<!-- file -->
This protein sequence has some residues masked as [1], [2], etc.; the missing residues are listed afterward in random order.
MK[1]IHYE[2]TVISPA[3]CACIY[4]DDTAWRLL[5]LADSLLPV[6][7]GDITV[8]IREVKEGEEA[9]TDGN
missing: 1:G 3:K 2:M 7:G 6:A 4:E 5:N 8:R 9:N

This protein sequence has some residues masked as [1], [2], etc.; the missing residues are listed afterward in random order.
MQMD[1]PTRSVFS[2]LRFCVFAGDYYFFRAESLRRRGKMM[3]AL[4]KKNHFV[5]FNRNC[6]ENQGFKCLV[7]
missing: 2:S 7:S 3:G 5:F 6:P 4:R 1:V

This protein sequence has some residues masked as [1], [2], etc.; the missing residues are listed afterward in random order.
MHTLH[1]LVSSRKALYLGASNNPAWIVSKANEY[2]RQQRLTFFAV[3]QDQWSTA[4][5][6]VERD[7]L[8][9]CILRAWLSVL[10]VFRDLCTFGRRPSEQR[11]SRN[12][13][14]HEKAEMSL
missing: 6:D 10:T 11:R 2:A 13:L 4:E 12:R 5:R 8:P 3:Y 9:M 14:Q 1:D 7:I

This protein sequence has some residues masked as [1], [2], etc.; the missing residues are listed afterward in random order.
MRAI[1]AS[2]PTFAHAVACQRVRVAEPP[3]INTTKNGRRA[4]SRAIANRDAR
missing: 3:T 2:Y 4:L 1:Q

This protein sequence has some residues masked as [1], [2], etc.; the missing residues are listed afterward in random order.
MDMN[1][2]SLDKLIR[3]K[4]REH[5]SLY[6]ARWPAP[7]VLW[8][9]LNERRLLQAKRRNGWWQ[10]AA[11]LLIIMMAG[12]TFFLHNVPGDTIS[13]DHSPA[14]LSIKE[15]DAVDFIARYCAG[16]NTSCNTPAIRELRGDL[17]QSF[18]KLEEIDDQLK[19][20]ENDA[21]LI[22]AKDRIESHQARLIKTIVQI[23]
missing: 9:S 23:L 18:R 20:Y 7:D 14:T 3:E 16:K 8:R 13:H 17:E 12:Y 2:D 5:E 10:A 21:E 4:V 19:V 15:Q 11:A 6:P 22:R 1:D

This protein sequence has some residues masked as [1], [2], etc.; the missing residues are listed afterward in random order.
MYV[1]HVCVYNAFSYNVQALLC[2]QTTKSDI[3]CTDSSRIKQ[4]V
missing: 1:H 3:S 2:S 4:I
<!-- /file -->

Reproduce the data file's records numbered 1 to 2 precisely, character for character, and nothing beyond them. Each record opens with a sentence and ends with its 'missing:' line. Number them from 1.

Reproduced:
This protein sequence has some residues masked as [1], [2], etc.; the missing residues are listed afterward in random order.
MK[1]IHYE[2]TVISPA[3]CACIY[4]DDTAWRLL[5]LADSLLPV[6][7]GDITV[8]IREVKEGEEA[9]TDGN
missing: 1:G 3:K 2:M 7:G 6:A 4:E 5:N 8:R 9:N

This protein sequence has some residues masked as [1], [2], etc.; the missing residues are listed afterward in random order.
MQMD[1]PTRSVFS[2]LRFCVFAGDYYFFRAESLRRRGKMM[3]AL[4]KKNHFV[5]FNRNC[6]ENQGFKCLV[7]
missing: 2:S 7:S 3:G 5:F 6:P 4:R 1:V